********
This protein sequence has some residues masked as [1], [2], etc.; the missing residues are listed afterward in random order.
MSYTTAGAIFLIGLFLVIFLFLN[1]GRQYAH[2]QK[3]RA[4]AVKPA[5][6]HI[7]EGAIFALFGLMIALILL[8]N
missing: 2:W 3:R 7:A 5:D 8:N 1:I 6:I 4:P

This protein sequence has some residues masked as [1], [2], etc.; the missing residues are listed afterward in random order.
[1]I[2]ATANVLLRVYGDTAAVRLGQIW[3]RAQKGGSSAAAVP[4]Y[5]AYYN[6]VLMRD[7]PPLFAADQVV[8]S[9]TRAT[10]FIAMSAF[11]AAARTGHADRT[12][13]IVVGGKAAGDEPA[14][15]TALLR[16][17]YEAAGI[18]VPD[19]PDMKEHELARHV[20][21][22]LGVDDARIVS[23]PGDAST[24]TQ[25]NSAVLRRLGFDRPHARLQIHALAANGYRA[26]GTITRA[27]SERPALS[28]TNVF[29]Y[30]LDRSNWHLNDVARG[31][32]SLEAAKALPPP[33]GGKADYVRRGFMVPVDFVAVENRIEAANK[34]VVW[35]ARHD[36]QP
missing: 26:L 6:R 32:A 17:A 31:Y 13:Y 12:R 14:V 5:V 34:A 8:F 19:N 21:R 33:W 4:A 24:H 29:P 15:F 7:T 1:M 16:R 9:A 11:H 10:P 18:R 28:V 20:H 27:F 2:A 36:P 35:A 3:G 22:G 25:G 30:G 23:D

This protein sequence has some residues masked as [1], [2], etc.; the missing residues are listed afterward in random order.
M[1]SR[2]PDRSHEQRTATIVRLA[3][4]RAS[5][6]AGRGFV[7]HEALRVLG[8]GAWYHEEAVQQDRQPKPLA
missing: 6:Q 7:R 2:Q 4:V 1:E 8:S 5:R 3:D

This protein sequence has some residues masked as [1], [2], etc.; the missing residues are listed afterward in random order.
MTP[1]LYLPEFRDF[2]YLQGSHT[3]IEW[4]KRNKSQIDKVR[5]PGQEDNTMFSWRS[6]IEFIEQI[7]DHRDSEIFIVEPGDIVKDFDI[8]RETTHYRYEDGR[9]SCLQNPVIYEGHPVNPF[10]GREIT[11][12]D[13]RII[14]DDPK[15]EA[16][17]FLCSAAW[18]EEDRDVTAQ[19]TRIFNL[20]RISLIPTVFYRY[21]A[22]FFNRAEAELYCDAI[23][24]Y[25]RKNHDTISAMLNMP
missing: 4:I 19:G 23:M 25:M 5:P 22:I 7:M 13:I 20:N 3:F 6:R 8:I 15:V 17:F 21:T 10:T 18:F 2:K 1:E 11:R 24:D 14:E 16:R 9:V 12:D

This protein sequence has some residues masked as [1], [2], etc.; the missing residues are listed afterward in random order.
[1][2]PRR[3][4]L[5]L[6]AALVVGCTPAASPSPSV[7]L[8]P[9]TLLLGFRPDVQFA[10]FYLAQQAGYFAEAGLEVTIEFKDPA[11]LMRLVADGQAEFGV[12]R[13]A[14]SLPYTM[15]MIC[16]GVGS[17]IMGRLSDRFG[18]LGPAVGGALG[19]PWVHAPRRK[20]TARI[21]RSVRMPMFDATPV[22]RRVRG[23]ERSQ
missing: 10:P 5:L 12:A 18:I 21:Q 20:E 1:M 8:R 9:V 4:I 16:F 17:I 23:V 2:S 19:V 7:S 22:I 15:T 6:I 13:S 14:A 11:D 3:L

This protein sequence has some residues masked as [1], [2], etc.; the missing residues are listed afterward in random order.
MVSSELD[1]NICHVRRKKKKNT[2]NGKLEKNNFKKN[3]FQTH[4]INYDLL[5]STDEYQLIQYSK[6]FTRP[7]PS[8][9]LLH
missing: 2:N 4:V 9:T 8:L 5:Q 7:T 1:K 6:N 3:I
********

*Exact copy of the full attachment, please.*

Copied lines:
This protein sequence has some residues masked as [1], [2], etc.; the missing residues are listed afterward in random order.
MSYTTAGAIFLIGLFLVIFLFLN[1]GRQYAH[2]QK[3]RA[4]AVKPA[5][6]HI[7]EGAIFALFGLMIALILL[8]N
missing: 2:W 3:R 7:A 5:D 8:N 1:I 6:I 4:P

This protein sequence has some residues masked as [1], [2], etc.; the missing residues are listed afterward in random order.
[1]I[2]ATANVLLRVYGDTAAVRLGQIW[3]RAQKGGSSAAAVP[4]Y[5]AYYN[6]VLMRD[7]PPLFAADQVV[8]S[9]TRAT[10]FIAMSAF[11]AAARTGHADRT[12][13]IVVGGKAAGDEPA[14][15]TALLR[16][17]YEAAGI[18]VPD[19]PDMKEHELARHV[20][21][22]LGVDDARIVS[23]PGDAST[24]TQ[25]NSAVLRRLGFDRPHARLQIHALAANGYRA[26]GTITRA[27]SERPALS[28]TNVF[29]Y[30]LDRSNWHLNDVARG[31][32]SLEAAKALPPP[33]GGKADYVRRGFMVPVDFVAVENRIEAANK[34]VVW[35]ARHD[36]QP
missing: 26:L 6:R 32:A 17:A 31:Y 13:Y 12:R 14:V 5:V 34:A 8:F 19:N 21:R 33:W 4:A 24:H 29:P 15:F 7:T 1:M 16:R 9:A 11:H 10:P 18:R 28:V 20:H 27:F 2:A 36:P 35:A 3:G 22:G 25:G 30:G 23:D

This protein sequence has some residues masked as [1], [2], etc.; the missing residues are listed afterward in random order.
M[1]SR[2]PDRSHEQRTATIVRLA[3][4]RAS[5][6]AGRGFV[7]HEALRVLG[8]GAWYHEEAVQQDRQPKPLA
missing: 6:Q 7:R 2:Q 4:V 1:E 8:S 5:R 3:D

This protein sequence has some residues masked as [1], [2], etc.; the missing residues are listed afterward in random order.
MTP[1]LYLPEFRDF[2]YLQGSHT[3]IEW[4]KRNKSQIDKVR[5]PGQEDNTMFSWRS[6]IEFIEQI[7]DHRDSEIFIVEPGDIVKDFDI[8]RETTHYRYEDGR[9]SCLQNPVIYEGHPVNPF[10]GREIT[11][12]D[13]RII[14]DDPK[15]EA[16][17]FLCSAAW[18]EEDRDVTAQ[19]TRIFNL[20]RISLIPTVFYRY[21]A[22]FFNRAEAELYCDAI[23][24]Y[25]RKNHDTISAMLNMP
missing: 4:I 19:G 23:M 25:M 5:P 22:I 7:M 13:I 20:N 3:F 6:R 8:I 15:V 17:F 21:T 10:T 18:F 2:K 1:E 11:R 24:D 14:E 16:R 9:V 12:D

This protein sequence has some residues masked as [1], [2], etc.; the missing residues are listed afterward in random order.
[1][2]PRR[3][4]L[5]L[6]AALVVGCTPAASPSPSV[7]L[8]P[9]TLLLGFRPDVQFA[10]FYLAQQAGYFAEAGLEVTIEFKDPA[11]LMRLVADGQAEFGV[12]R[13]A[14]SLPYTM[15]MIC[16]GVGS[17]IMGRLSDRFG[18]LGPAVGGALG[19]PWVHAPRRK[20]TARI[21]RSVRMPMFDATPV[22]RRVRG[23]ERSQ
missing: 10:P 5:L 12:A 18:I 21:Q 20:E 1:M 8:R 9:V 4:I 16:F 17:I 23:V 2:S 19:V 7:S 22:I 15:T 6:I 13:S 14:A 11:D 3:L

This protein sequence has some residues masked as [1], [2], etc.; the missing residues are listed afterward in random order.
MVSSELD[1]NICHVRRKKKKNT[2]NGKLEKNNFKKN[3]FQTH[4]INYDLL[5]STDEYQLIQYSK[6]FTRP[7]PS[8][9]LLH
missing: 2:N 4:V 9:T 8:L 5:Q 7:T 1:K 6:N 3:I